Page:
Monday, March 1, 2010

MovieSet: The White Ribbon

Michael Haneke’s films seem to be anti-mysteries and that’s not necessarily a bad thing. Instead of focusing on the whodunit, Haneke explores the repercussions from the crimes. This has been seen on a personal level in Cache, but in his latest film the ramifications become on a global scale.

On the eve of the First World War, there is a small German village where mysterious acts are occurring. A carefully placed tripwire hurt the doctor and his horse; people keep dying; buildings are burned. There is an attempt to discover who committed these crimes, but they are not aggressive with their search. Instead there is uneasiness and fear. Through fear comes punishment. The punishment is always from the imperfect adults towards their children.

The audience of this film almost becomes victims themselves. We know what that generation will grow up to become. Despite this being a period piece, it plays off like a more detailed parable that still applies today. The schoolmaster is telling this story through narration and (one can assume) personal bias. While these terrible acts are going on, this is also the story about how he met and fell in love with his fiancée.

The story is told through beautiful black and white cinematography. Few filmmakers have really gone back to this potential. A film without color shouldn’t divide an audience no more than a photograph should. It is simply an artistic decision. Haneke has spoken that he has used this technique to subliminally distance the viewer from the story. I don’t know how much he succeeded since he still inspired emotion from me.

The style of this film also reminded me of Ingmar Bergman’s canon. Both sets deal with morality through occasionally cruel actions. I felt a strong comparison to Bergman in my two favorite scenes in the movie. There is a scene when a young boy is walking atop the railing of a high bridge. The schoolmaster stops him and asks why this happened. The boy replies by saying he was testing God. If he fell, he knew God was angry with him. This was a profound scene to me because through the eyes of the child if there is no punishment then the actions must be just.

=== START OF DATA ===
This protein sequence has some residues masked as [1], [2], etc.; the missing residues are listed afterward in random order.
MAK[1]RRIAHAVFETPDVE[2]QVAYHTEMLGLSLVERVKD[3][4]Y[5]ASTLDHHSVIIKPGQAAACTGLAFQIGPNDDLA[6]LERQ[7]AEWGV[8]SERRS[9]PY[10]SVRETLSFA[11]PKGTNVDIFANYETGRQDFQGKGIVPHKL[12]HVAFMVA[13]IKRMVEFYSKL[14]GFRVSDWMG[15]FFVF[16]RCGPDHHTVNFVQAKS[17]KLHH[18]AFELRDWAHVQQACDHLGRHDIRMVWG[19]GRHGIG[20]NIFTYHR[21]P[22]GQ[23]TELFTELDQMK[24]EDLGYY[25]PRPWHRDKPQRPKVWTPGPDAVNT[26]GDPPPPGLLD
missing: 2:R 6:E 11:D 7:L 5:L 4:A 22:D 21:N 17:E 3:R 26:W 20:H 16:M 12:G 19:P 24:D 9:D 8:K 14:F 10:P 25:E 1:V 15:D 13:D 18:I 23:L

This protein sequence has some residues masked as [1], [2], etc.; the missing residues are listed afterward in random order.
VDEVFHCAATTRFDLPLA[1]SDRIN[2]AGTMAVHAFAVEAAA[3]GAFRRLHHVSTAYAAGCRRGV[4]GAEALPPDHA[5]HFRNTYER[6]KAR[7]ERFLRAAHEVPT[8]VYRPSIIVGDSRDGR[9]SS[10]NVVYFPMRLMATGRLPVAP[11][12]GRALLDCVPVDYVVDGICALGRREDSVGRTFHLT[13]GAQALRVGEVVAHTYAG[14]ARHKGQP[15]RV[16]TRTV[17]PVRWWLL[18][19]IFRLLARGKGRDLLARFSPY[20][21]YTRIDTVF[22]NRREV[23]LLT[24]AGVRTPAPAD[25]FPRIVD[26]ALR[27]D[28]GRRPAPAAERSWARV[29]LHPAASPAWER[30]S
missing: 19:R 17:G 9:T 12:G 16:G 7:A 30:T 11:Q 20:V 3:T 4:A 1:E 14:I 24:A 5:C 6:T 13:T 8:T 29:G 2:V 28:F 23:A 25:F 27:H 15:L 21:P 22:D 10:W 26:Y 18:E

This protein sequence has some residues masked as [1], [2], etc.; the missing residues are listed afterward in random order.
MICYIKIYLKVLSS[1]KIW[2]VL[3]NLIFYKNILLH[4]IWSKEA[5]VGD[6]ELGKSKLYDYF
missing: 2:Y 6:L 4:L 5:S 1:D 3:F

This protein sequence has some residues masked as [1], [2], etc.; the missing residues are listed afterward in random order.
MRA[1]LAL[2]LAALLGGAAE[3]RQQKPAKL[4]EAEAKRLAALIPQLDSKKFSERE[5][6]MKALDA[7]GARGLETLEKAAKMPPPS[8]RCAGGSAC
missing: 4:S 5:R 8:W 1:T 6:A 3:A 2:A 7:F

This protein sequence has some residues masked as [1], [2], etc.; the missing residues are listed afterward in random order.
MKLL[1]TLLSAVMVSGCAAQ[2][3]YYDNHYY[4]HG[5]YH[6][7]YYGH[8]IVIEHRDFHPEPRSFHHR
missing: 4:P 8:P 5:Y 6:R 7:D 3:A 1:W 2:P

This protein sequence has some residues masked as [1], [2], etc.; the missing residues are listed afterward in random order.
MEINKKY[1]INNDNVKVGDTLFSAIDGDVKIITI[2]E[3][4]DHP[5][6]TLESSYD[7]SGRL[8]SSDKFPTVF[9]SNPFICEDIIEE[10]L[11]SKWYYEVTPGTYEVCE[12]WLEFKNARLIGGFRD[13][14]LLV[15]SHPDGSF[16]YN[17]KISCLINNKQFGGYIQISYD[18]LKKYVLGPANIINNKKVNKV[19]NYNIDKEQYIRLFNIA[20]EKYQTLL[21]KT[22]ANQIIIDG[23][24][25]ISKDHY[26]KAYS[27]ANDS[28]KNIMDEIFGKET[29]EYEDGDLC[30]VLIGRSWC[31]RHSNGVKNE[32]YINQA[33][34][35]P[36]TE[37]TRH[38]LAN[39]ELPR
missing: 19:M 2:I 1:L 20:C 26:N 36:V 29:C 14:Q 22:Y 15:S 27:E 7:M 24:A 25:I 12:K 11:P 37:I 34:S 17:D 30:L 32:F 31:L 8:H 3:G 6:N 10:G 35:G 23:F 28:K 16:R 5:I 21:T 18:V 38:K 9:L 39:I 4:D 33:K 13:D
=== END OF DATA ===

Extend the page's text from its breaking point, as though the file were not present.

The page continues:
The other scene revolves around a girl teaching her younger brother about death. Such a complex topic is being handled very adequately. She never patronizes him and there lies the major point of the movie. The children are our next generation. The way we treat them will become the way they will run things. The White Ribbon is a film that asks us to examine our own responsibility and our own ethical code. It is not an easy film at times, but it is an important one.

1 comment:

  1. The black and white is interesting also for representing the simple way many of the characters see the world---black and white, right and wrong.

    Haneke is a true auteur. You know you're watching a Haneke movie from the style of the opening credits alone: Long, eerie silence with tiny credits presented against a pitch black background. You could feel the audience's anxiety during that sequence.

    Having said that, I actually think this is the easiest film of his to watch. There are many moments of levity and tender poignance.